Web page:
Orion, DC From the days of Gilgamesh, the days of Achilles, the days of Saladin he’s been drawing that bow and the barb will always lodge in my heart: a merciless wound that, never fatal, will bleed whenever the night draws in.

I wrote this last night after reading a passage in Naguib Mahfouz’s Cairo Trilogy – where he writes so beautifully it makes you want to give up trying – on the subject of an unrequited love. But it got me thinking about the phantasma that is the imagination and specifically about the water and powder of fantasy and memory…

I have a fantasy about lying in the summer grass with a girl – we lie at right angles to each other; she rests her head on my chest, and plays with a piece of grass, laughing sporadically and gazes, twisting her head back, into my eyes which focus on the skies above. One hand rests, cradling her head; the other, holding a straw, casts a swathe across the heavens.

I’m talking into the soft evening twilight, speaking gently of Cassiopeia, of Cygnus, of Cepheus. As the pink fades into violet velvet, the stars pick their patterns through this tapestry thrown across the horizon. Summer suffocates our senses and the evening releases a hundred herbal scents into the air, the earthy planet warms our bodies and the softening grass supports us.

Did this ever happen? No – but it has been carefully built up over the years from memory, imagination and desire into one of my most powerful sensory dreams that brings a great feeling of calm, of peace, of love, of a oneness with nature that pervades my every desire and sums up my dearest wishes of life.

So talking to you about the stars whilst camping on Lipsi was the fulfilment of one of my deepest desires and definitions of love.

Of course these dreams, fantasies and desires never quite come true – I haven’t a clue where to begin looking for Cassiopeia, Cygnus or Cepheus – but those nights together were about as close as it’s possible to get I’d say: climbing over the mountain path, speaking softly over the sounds of gentle exertion, the slight sound of our steps, brushing close together, but not touching, the breeze rushing through the grass, the shuffle, snuffle of the dismounted tree goats.

The only lights that guide our way past the quiet church on the bend and up to the ridge are the stars and the moon; we’ve left the town twinkling far below us. We turn the corner and the earth falls away and, suddenly, stretching out between the unfathomable depths of the wine-dark sea and the untouchable glory of the heavens, there he is, inconceivably luminous: Orion.

The closeness of the warm night embraces us, envelopes us, draws us into its oneness; it makes us whole again, a part of the cosmos again; peace.


We can see his studded belt, his skirts, his bow; we can see the strength in his arm as he draws the bow back and there, from peaceful Lipsi he fires his deadly arrow into the night-sky. Yes, he fires his poisonous arrow to pierce my heart wherever I roam, for all eternity.

From the days of Gilgamesh, the days of Achilles, the days of Saladin he’s been drawing that bow and the barb will always lodge in my heart: a merciless wound that, never fatal, will bleed whenever the night draws in.

I hope you can accept this for what it is: just a gift, a souvenir if you like, from a time in my life.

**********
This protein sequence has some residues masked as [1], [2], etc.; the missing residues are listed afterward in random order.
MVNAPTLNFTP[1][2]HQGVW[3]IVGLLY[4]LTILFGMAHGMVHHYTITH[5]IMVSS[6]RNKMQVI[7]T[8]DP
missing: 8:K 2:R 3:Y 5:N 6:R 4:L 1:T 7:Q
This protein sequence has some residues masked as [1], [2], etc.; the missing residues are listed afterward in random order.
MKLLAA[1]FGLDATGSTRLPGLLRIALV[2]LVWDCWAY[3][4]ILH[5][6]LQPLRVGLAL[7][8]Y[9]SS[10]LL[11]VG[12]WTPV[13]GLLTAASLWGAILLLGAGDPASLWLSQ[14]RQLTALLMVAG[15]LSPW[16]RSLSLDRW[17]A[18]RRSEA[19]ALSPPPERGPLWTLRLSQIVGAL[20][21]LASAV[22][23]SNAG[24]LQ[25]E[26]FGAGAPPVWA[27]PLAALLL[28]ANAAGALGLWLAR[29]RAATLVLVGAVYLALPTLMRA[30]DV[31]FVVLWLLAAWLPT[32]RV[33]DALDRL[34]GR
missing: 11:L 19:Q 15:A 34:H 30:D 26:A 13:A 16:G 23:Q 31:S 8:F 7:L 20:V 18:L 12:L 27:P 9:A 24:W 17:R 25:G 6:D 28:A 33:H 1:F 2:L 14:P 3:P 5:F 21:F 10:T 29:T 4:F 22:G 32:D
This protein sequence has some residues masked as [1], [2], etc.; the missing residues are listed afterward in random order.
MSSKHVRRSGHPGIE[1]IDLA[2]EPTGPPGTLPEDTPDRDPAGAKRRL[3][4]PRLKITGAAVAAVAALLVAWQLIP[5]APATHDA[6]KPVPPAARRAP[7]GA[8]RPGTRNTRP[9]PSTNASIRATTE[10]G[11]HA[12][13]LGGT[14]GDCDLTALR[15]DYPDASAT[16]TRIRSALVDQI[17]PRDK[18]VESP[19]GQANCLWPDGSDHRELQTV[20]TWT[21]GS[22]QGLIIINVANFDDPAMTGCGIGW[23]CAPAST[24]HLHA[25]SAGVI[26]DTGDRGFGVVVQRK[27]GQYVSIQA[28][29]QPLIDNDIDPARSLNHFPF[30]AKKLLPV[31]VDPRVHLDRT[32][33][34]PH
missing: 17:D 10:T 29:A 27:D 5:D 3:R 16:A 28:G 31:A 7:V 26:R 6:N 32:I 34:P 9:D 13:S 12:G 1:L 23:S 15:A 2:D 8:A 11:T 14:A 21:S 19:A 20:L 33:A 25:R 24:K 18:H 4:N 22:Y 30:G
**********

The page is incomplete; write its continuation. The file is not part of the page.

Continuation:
On private reflection though, I am astounded: the fantasy is stronger than the reality! But of course it would be! – It has had longer to root in my consciousness, longer to build up and more and more significance laid upon it; it is not burdened by imperfections, by the sweat, the tears, the aches and the pains of the real.

It is a pure memory; crystalline; with no future and no past to sully it: the kind of memory I imagine the aged create, time having sanded down the rough edges of their personal narrative; memory mixing freely with creation.

These imagined memories are swaddled and swelled by real experience; diverse memories stitched together by the imagination to create one mega-fantasy that instantly recalls a desired emotion – in this case one of eternity, the cosmos and sublime love.

The question is: does a subsequent real event, a fulfilment of the dreamed desire, perversely sully this carefully fashioned imagined memory? Can I think of the stars without thinking of Lipsi and the pain that has since been wrought; can I access the idealised fantasy without imperfection intruding?

How sad it seems if the only way man can live happily – or happiest – is within the confines of his own imagination.

Yet the fantasy too is a real memory of sorts. It is a potent memory of a feeling; and, like all memories, it is tied to a time of life – in this case my teenage years. Surely now, with my experience of life, I cannot pretend to be that young lover lying in the grass? Lamentably I have grown old, I am not innocent enough to imagine that such a girl would lie with me and hear with pleasure my laughably limited perorations on astronomy.

But does this lamentation defame the real memory – did I not talk (laughably and with great limitation) on astronomy in such a way and share a moment that could not fail to move both she and I? Is she not worthy of just as lofty place in my memory alongside the fantasy?

It is close enough to the ideal form of the memory to merit cogitation from time to time, even though it now dredges up feelings of wistful sadness and nostalgia.

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David Charles is co-writer of BBC radio sitcom Foiled. He also writes for The Bike Project, Thighs of Steel, and the Elevate Festival. He blogs at davidcharles.info.

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